In Clauson v. Prudential Ins. Co. of America, D.Mass., 195 F. Supp. 72, affd. 1 Cir., 296 F.2d 76 (1961), relied upon by plaintiff in support of the proposition that estoppel can result in greater recovery than the policy provided, involved a conflict between two documents issued by the insurer, one of which stated a fixed amount of coverage and the other provided that coverage would be computed according to a formula. The insurer was merely estopped to repudiate the coverage specifically stated in one of the documents.

In view of the holding that estoppel does not entitle plaintiff to robbery coverage above $500, it is not necessary to consider the question of whether plaintiff's reliance upon the alleged representation meets the requirement that one must have been "permissibly ignorant" of the subject matter. Bigelow on Estoppel (6th Ed) 681; Employer's Liability Assurance Corp. v. Madric, supra; 43 Am.Jur.2d 1037, Insurance § 1116; see also Mutual Benefit L. Ins. Co. of Newark, N. J. v. Bailey, supra.

Accordingly summary judgment is granted with respect to the Second Cause of Action.


Defendants attack the validity of 18 Del.C. § 4102 as violative of the equal protection and due process clauses of the United States and Delaware Constitutions. In support of this contention defendants cite the recent case of Gaster v. Coldiron, Del.Supr., 297 A.2d 384 (1972). In that case the Delaware Supreme Court held that a statute (10 Del.C. § 3912) which permitted successful contractors, subcontractors and material suppliers in mechanic's lien suits to recover attorney's fees while not providing for recovery of attorney's fees by successful defendants in such suits is unconstitutional. The Court in Gaster relied in part upon Missouri K. & T. R. Co. v. Cade, 233 U.S. 642, 34 S. Ct. 678, 58 L. Ed. 1135 (1914) where it was held that a statute similar to the one before the Court, if the classification were not otherwise unreasonable, was a valid exercise of the police power designed to promote prompt payment of small claims and to discourage unnecessary litigation of such claims.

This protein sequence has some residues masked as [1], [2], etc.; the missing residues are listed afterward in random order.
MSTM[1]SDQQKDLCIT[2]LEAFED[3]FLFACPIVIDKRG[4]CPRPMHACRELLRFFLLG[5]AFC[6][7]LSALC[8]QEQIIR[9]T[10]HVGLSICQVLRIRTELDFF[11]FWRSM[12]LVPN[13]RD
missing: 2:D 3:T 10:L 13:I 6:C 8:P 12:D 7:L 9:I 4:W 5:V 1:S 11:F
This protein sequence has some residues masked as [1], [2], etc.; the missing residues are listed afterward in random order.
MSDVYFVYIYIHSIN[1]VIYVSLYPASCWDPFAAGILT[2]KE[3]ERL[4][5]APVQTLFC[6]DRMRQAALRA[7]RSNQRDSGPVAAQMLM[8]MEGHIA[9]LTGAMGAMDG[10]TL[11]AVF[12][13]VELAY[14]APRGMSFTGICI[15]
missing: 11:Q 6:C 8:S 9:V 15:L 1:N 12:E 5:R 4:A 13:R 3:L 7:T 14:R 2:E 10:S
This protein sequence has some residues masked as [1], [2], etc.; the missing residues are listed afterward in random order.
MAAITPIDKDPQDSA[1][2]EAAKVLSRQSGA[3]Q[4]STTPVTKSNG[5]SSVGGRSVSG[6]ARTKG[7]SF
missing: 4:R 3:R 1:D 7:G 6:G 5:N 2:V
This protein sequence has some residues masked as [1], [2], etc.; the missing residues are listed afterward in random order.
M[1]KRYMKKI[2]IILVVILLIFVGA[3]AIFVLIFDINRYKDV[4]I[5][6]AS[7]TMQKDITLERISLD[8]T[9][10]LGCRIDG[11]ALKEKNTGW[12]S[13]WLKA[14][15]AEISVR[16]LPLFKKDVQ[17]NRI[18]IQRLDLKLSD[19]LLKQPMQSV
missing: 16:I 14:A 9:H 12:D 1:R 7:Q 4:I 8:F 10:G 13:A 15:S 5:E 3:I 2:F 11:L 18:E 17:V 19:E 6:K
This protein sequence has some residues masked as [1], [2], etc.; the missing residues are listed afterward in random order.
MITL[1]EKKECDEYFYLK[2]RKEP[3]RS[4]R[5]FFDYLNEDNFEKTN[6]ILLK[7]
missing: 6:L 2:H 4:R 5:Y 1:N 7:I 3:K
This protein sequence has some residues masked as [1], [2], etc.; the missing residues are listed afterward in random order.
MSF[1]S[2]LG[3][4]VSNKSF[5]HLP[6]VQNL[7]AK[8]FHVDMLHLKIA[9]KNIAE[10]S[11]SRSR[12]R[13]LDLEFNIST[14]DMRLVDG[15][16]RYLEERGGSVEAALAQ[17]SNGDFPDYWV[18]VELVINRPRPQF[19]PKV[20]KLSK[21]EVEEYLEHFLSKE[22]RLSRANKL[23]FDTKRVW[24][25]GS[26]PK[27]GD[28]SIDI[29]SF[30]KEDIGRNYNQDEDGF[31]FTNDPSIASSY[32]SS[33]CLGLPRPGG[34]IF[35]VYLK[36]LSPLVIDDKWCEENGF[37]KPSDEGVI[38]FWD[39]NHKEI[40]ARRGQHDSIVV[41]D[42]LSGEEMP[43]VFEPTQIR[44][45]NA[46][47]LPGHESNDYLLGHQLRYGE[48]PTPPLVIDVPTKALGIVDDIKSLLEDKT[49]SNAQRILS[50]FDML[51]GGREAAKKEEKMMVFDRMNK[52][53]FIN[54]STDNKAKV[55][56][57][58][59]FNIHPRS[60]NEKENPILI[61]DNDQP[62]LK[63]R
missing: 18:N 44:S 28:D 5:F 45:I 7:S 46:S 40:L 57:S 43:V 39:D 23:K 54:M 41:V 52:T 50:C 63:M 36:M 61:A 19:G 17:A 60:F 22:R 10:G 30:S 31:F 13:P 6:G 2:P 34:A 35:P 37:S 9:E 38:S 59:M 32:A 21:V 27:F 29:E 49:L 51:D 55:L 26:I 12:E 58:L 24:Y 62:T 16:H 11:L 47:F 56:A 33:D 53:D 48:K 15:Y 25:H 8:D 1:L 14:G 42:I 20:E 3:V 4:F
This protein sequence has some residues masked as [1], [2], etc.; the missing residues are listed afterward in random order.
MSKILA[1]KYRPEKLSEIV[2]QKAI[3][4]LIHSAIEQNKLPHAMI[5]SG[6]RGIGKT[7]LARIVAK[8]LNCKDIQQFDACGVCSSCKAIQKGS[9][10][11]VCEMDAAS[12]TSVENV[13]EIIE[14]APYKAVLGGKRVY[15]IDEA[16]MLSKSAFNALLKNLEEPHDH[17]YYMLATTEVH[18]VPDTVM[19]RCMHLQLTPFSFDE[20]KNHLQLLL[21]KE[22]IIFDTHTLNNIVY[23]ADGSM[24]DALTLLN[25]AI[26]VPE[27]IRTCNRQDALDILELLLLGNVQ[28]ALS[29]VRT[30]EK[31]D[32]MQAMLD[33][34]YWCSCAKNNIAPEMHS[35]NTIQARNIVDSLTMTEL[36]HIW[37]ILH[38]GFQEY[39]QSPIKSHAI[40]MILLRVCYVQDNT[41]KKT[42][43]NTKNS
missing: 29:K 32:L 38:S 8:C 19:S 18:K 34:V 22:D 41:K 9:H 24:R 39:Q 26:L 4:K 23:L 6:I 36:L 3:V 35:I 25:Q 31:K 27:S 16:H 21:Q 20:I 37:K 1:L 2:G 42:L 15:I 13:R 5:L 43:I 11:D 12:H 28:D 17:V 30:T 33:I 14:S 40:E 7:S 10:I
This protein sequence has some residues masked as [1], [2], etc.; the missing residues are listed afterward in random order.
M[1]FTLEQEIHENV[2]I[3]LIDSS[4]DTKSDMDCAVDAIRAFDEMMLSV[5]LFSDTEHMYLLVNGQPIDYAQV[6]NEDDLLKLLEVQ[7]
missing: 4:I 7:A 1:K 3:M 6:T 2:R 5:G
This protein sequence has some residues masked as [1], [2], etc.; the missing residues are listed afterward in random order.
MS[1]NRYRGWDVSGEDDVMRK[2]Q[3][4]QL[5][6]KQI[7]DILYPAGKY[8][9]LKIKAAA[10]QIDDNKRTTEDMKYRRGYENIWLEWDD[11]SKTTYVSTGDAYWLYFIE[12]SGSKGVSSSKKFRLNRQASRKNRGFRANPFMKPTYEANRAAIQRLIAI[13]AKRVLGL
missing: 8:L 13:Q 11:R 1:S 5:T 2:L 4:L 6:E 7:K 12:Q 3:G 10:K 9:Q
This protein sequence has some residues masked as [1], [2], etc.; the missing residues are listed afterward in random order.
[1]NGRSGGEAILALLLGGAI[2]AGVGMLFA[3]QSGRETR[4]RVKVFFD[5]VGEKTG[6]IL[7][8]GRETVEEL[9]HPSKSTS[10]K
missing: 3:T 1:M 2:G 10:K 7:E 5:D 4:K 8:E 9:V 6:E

In Gaster, the Court recognized that a statute which discriminates for or against a certain class of litigants is unconstitutional "unless it is based upon a legally-cognizable distinction or reason." The Court then analyzed the statute to determine "whether there is a proper reason or basis for requiring a losing defendant... to pay a fee for his opponent's attorney when no such burden is placed upon a losing plaintiff." There the Court found no valid public policy ground for favoring a class consisting of contractors, subcontractors and materials suppliers.

The relationship between insurers and the public has been the subject of strict regulation. 19 Insurance Law and Practice, Appleman, 1, § 10321. The field of insurance is one which has been subject of special regulation not applicable to business in general. Its operations affect a wide segment of the population. Special controls are vested in an elected official in this State. Art. 3, § 21 Delaware Constitution, Del.C.Ann.; 18 Del.C. Ch. 3. In 1968 a new Insurance Code of 420 pages in length was adopted. 56 Del.Laws Chapter 380. It is recognized that singular statutory treatment of the relationship between the insurance industry and the public is constitutionally acceptable. 19 Insurance Law and Practice, Appleman, 14, § 10343.

*811 The specific subject of allowance of attorney's fees against a losing insurer has been covered by legislation in many states. 6A Insurance Law and Practice, Appleman, 27-40, § 4031. Such provisions have been upheld as not being in violation of the due process and equal protection clauses of the 14th Amendment of the Federal Constitution. Farmers & Merchants' Ins. Co. v. Dobney, 189 U.S. 301, 23 S. Ct. 565, 47 L. Ed. 821 (1903).